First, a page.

Thursday, June 12, 2008

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Sangaredi Bauxite Mine

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The Sangaredi Mine in the Upper Guinea Forest falls within one of the world's most biologically rich, yet seriously threatened, ecosystems. Recent biological assessment of the area surrounding the bauxite mine and proposed alumina processing facility identified five reptile species, 17 amphibian species, 140 species of birds, 16 species of mammals, and eight primate species, including the endangered West African chimpanzee and western red colobus.

The Sangaredi Mine is Guinea's largest and most profitable. A proposed alumina refinery, sited approximately 25 km to the west of the mine, is expected to bring a US$3 000 million capital investment, thousands of jobs, and infrastructure development. The consortium which is building the refinery is working with Conservation International to incorporate ecological considerations into the plans. A biological assessment of the area was conducted as a part of that process.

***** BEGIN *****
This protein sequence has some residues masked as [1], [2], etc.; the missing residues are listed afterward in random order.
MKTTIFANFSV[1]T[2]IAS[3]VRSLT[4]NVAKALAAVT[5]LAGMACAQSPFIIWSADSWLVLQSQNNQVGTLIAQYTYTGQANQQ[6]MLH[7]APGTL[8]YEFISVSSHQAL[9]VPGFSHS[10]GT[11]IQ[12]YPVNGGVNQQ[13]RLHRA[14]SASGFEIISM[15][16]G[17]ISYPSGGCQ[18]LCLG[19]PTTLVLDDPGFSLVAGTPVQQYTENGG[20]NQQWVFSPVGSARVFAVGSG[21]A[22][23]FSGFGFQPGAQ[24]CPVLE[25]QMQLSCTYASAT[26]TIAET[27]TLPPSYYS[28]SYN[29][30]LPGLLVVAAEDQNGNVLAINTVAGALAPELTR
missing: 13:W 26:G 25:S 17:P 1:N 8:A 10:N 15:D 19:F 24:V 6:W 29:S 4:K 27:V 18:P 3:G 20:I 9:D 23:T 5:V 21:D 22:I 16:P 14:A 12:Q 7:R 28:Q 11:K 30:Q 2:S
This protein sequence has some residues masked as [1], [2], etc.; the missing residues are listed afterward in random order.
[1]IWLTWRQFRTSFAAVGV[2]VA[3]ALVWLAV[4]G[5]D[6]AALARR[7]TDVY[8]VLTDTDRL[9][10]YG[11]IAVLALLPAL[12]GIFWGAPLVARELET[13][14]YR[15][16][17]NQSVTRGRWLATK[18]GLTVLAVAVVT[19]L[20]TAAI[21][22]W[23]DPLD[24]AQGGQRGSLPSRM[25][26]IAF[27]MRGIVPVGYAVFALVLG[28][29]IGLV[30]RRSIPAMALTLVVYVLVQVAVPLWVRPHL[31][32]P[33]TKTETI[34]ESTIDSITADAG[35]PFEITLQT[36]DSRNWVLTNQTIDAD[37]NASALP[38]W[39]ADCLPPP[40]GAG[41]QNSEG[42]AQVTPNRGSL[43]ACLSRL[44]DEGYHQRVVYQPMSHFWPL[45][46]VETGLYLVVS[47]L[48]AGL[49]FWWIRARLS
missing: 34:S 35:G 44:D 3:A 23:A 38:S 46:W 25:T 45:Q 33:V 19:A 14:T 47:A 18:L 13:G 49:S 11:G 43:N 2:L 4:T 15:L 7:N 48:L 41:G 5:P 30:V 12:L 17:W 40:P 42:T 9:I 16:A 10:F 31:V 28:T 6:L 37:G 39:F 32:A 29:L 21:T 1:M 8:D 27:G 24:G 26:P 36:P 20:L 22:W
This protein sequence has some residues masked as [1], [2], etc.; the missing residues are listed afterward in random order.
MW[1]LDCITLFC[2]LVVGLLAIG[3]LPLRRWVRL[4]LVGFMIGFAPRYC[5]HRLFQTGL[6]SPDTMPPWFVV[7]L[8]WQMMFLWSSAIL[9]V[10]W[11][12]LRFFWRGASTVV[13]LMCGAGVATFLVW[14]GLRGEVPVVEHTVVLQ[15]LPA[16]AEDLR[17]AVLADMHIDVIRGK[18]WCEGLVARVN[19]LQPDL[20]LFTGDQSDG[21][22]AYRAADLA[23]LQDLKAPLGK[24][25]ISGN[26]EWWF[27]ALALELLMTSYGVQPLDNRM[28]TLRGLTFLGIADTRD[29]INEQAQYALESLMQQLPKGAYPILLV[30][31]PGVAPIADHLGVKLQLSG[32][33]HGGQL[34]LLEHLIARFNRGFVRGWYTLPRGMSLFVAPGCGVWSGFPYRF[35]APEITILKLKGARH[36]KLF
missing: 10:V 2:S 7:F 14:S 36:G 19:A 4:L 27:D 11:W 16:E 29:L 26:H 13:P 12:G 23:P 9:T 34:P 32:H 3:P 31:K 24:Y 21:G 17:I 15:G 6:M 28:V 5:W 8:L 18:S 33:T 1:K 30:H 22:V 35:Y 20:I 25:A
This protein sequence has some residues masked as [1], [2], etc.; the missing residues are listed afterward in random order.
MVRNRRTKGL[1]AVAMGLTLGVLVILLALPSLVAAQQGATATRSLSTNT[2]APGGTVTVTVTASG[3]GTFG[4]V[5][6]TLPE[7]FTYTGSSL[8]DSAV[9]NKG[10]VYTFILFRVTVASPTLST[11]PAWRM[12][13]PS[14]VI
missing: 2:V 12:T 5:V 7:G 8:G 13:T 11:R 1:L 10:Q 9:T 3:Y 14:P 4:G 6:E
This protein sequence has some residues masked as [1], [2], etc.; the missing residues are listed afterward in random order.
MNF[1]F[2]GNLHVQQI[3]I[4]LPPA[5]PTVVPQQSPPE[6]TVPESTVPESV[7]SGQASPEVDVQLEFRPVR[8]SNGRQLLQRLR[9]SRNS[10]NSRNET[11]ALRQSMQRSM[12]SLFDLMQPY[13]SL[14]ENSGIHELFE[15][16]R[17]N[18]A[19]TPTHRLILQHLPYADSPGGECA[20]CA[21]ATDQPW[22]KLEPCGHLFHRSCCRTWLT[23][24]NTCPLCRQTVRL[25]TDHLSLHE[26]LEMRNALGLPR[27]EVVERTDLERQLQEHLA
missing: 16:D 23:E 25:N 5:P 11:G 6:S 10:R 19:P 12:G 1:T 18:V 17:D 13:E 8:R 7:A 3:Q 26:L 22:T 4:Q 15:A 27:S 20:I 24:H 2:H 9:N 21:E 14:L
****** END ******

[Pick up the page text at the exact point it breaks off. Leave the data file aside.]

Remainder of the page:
Bauxite mines and alumina refineries typically create serious ecological problems. Bauxite ore is mined in open pits, requiring the removal of vegetation and topsoil. In the 2007 image, the Sangaredi Mine is visible as a vast open pit approximately 20 km from one end to the other. Alumina refining produces highly caustic 'red mud' that negatively affects surface and groundwater quality. In addition to direct environmental impacts, the increased population and infrastructure development associated with the mine will likely put immense pressure on this environmental “hotspot.”
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